Oct 4, 2019
RAND Europe conducted a study to explore current and future changes in the research landscape and how this may affect the nature of national research assessment. We explored the following questions and how responses to them may change in the next 5 to 10 years: (i) why assess research? (ii) what is being assessed? And (iii) how are we assessing research. To explore these questions, we used literature reviews, workshops, a nation-wide survey of academics and a consultation of research organisations. We found that the rationale for and emphasis of research assessment is has evolved and is likely to continue to evolve in the future. Survey analysis revealed that researchers currently produce a diversity of outputs, a trend which is expected to continue, and that these vary by discipline. In addition, more researchers expect that there will be societal impacts from their research in the future, although the balance of types of impact is expected to remain largely the same. Researchers gave reasons for why they expect the landscape to change, and factors driving the changes. Finally, we investigate how technological advances and cultural shifts could support peer review in research assessment in the future.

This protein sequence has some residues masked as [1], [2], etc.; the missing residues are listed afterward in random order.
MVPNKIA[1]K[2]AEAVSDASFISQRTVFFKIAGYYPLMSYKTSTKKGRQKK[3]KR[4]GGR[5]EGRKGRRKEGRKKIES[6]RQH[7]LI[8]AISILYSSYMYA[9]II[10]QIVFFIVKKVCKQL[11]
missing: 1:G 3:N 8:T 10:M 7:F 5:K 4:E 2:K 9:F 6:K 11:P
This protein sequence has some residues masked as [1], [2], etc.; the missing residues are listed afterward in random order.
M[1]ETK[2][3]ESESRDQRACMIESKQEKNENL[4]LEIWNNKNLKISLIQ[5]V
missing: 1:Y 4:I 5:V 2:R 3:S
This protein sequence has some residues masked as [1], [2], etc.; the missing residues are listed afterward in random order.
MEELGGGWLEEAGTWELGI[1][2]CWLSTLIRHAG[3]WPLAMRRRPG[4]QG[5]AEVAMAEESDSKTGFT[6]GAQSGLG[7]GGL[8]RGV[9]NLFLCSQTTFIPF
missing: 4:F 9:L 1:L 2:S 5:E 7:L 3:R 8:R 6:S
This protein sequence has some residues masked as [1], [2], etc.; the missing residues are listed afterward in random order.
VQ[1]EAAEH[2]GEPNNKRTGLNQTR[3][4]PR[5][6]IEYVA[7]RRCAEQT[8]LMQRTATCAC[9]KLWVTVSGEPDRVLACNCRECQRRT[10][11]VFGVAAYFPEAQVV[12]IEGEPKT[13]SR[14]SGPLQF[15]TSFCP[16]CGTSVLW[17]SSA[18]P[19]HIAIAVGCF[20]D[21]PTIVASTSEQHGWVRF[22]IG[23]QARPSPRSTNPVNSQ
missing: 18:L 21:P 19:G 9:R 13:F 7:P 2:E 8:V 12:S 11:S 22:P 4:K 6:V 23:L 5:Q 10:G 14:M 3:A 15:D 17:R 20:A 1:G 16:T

Why do we assess research and how might that change in the next 5 to 10 years?
How do researchers expect the forms of output they are producing to change in the next 5 to 10 years?
How do researchers expect the types of societal impact their research produces to change in the next 5 to 10 years?
How do researchers expect the research environment they are in to change in the next 5 to 10 years?
How could national research assessment exercises learn from developments in peer review?
Reflections on how national research assessment may need to adapt to changes in the research landscape
Survey respondent demographics
Sectoral views questions
Codebooks for open-ended questions in the survey
REF 2021 Units of Assessment